When you’ve lived with someone for nearly 30 years, you know what the flash points are. Usually, you can see the risk of fire when there’s just a tiny ember. Depending on your mood, you bring out the fire blanket of patience, compassion and compromise. Or you throw on buckets of hot oil in a frenzy of frustration and selfishness. Personally, I find the hot oil only ever flows when I’m tired, which makes a good night’s sleep a crucial factor in an enduring, happy marriage.
There are a thousand things that show up the tiny differences between people. The more you know someone, the subtler they become. Last week, I tugged on the cable for a VeloBleu city bike and it came free, without actually registering that I had released it. Some poor soul hadn’t made sure it was fixed back into the bike station, so they’re were likely being charged for it. If I had been on my own, I would have bunged the cable back in and taken one of the bikes I was officially permitted to take. But, I was with Joel. Grab it, he said! So I did. Each time you check out a bike, you get a lock combination. I never bother looking, as I check bikes back in to the stations when I finish with them. But Joel memorised the lock code.
It’s been making me feel immoral for several days now. He’s been riding his “stolen” bike around as if it were his own, locking it against railings under the palm tree here at home, storing it in the cave at the restaurant, finding little slots for it all over town. It’s been convenient – we ride it together, me on the seat and him standing on the pedals, too fast downhill on our steep Avenue Caravadossi, which saves a few minutes, and even makes the local teenagers lounging around on the benches smile.
In the interests of a good marriage, I try to understand his point of view. Yup, the cable came free in my hand, so it’s not actually stolen. Yup, the system is at fault, so why not take advantage? Yup, we have no responsibility to the previous rider if he/she didn’t follow the rules and ensure his/her bike was locked in… But I fret about the spirit of the law, the Zen of the VeloBleu: if we abuse a virtually free system of transport, aren’t we just… barbarians?
Huge sighs of disgust from Joel, raising of eyebrows, drumming of fingers, rolling of eyes.
So it was with a gleeful sense of self-righteousness that today I witnessed the bike-catcher swoop in. The restaurant is closed on Mondays, but Joel and I were inside, dark and quiet, customer-free, at lunchtime. We were a bit sweaty and grubby, eating a soft little tomato sandwich because one of my fillings has fallen out and that’s the best I can do till I go to the dentist. We were admiring our morning’s handiwork beyond the doors, scrubbing and re-wrapping the orange scaffolding covers outside the restaurant.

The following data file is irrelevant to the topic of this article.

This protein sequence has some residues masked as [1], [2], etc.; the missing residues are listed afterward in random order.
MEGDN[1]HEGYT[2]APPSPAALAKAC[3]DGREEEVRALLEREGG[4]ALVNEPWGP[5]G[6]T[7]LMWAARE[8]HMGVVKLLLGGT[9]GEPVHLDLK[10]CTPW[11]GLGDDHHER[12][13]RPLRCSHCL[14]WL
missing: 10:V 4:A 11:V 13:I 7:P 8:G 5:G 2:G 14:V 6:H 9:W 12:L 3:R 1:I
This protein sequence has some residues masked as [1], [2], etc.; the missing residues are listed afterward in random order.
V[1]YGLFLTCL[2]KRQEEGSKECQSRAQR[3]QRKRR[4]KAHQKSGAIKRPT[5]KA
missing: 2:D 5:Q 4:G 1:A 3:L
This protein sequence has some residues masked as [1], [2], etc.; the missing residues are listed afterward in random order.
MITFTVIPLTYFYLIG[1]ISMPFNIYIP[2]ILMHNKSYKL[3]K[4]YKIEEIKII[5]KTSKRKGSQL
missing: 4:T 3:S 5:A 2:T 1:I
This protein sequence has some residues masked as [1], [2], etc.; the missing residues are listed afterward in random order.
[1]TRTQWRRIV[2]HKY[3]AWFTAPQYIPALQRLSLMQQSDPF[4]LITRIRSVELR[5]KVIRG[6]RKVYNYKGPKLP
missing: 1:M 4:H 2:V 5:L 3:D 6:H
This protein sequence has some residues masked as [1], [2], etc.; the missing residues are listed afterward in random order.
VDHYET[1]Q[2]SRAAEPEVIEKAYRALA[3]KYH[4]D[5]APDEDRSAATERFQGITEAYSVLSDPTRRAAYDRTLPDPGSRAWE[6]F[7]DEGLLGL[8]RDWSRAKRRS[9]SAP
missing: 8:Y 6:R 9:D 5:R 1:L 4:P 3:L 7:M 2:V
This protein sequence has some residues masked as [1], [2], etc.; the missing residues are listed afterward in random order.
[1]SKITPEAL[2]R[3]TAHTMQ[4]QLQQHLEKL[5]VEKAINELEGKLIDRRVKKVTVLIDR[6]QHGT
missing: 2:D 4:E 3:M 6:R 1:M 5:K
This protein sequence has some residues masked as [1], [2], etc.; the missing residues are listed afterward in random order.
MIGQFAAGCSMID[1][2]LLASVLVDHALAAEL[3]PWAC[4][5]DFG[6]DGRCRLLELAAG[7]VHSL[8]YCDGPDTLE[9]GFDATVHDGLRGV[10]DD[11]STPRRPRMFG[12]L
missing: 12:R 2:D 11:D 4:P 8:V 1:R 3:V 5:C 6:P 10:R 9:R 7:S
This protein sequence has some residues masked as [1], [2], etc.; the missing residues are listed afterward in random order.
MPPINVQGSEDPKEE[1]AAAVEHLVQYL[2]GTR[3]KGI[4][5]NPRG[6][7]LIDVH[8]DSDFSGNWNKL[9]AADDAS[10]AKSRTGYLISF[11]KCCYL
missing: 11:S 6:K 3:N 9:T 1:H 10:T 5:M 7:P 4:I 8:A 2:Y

The scaffolding covers: another little flashpoint. In Nice, scaffolding is a way of life. Our building (also the police HQ and owned by La Ville de Nice) is historic. It was built in 1906 by a renowned local architect, Charles Dalmas (whose transvestite-showgirl grandson, now in his 70s, is a regular customer, but that’s another story.) The grand refurbishment of the centre of Nice went a bit awry, in that bits of the plasterwork on the Belle Epoque buildings flopped off, killing one or two innocent passersby. It hasn’t become a regular occurrence, thank goodness, but even one or two mishaps of that caliber were enough for the town authorities to cover their asses, or façades in this case, with protective netting. The scaffolding poles on ground level are all covered with orange PVC tubes, and secured with orange tape. It’s ugly, and when it’s been around for a while, through hot sun, a cold winter, rain, time and dog pee, it’s seriously ugly. Getting the town of Nice to come and give us nice new clean ones is just not a bureaucratic possibility – not for a few decades, at least. I’ve been on Joel’s case about the orange covers for a while – they’re not photogenic, apart from anything else, and how can we ever get around to doing a website if we can’t take nice pictures? I think sometimes people have thought I’m being neurotic about them, so I’ve been working quietly – patient fire blankets as opposed to spraying hot oil…At last, we all had to admit that the town wasn’t going to change them and that buying new ones was too mysterious. So it was cleaning them and binding them up ourselves. It’s not easy scrubbing orange corrugated plastic poles while constantly being stopped for a chat, a kiss, criticism, someone asking for directions, but eventually we made it look marginally better.
All the while Joel’s stolen VeloBleu sat tied to a lamp-post. But then a little VeloBleu truck arrived. We sat stock-still. I think Joel’s heart beat a little harder than usual. Did they know he was inside? The bicycle thief himself? We’d never noticed a little truck like that before – like a dog-catcher, only the bike-catcher doesn’t have to use a net. Joel and I watched from the dark inside the restaurant – the closed glass doors are like mirrors from the outside.
I was delighted, thrilled, happy, laughing. I laughed so freely I made myself laugh even more, watching the bike-catcher call someone on his mobile to check the bike number, then grab the bike and stuff it, without it biting or barking, onto the back of his little mini-truck. Joel could only sit there and look sheepish – he had to let, without comment, the bike-catcher take his bike because HE WAS IN THE WRONG, and he knew it… Jeez, how satisfied and smug was I?
Joel is pretty good at recognising the flash points, too – those subtle differences that need to be overcome. Instead of being sulky and pig-headed, he just let me whoop.